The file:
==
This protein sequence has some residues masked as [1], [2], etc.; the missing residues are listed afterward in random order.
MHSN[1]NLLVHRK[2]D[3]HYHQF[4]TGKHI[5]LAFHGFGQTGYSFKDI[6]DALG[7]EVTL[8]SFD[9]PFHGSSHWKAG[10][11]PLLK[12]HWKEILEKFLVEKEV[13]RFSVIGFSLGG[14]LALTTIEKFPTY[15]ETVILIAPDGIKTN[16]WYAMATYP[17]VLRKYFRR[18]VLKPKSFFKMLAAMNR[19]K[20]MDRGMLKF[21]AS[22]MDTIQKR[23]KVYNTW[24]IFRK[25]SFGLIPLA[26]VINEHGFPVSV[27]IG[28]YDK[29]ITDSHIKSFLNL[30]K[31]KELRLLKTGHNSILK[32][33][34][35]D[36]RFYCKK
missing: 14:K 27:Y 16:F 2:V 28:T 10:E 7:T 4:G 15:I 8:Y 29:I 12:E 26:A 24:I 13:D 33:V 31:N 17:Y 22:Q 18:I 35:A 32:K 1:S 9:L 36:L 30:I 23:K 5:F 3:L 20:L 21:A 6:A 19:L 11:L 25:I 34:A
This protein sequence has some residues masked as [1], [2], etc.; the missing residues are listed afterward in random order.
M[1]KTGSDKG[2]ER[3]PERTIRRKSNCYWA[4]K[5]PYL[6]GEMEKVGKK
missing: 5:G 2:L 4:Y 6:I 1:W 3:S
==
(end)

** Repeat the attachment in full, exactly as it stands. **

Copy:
This protein sequence has some residues masked as [1], [2], etc.; the missing residues are listed afterward in random order.
MHSN[1]NLLVHRK[2]D[3]HYHQF[4]TGKHI[5]LAFHGFGQTGYSFKDI[6]DALG[7]EVTL[8]SFD[9]PFHGSSHWKAG[10][11]PLLK[12]HWKEILEKFLVEKEV[13]RFSVIGFSLGG[14]LALTTIEKFPTY[15]ETVILIAPDGIKTN[16]WYAMATYP[17]VLRKYFRR[18]VLKPKSFFKMLAAMNR[19]K[20]MDRGMLKF[21]AS[22]MDTIQKR[23]KVYNTW[24]IFRK[25]SFGLIPLA[26]VINEHGFPVSV[27]IG[28]YDK[29]ITDSHIKSFLNL[30]K[31]KELRLLKTGHNSILK[32][33][34][35]D[36]RFYCKK
missing: 14:K 27:Y 16:F 2:V 28:T 10:E 7:T 4:G 15:I 8:Y 29:I 12:E 26:A 24:I 13:D 33:V 31:N 17:Y 22:Q 18:I 35:A 32:K 1:S 9:L 36:L 30:I 23:K 5:F 3:L 20:L 21:A 6:A 19:L 11:L 25:I 34:A
This protein sequence has some residues masked as [1], [2], etc.; the missing residues are listed afterward in random order.
M[1]KTGSDKG[2]ER[3]PERTIRRKSNCYWA[4]K[5]PYL[6]GEMEKVGKK
missing: 5:G 2:L 4:Y 6:I 1:W 3:S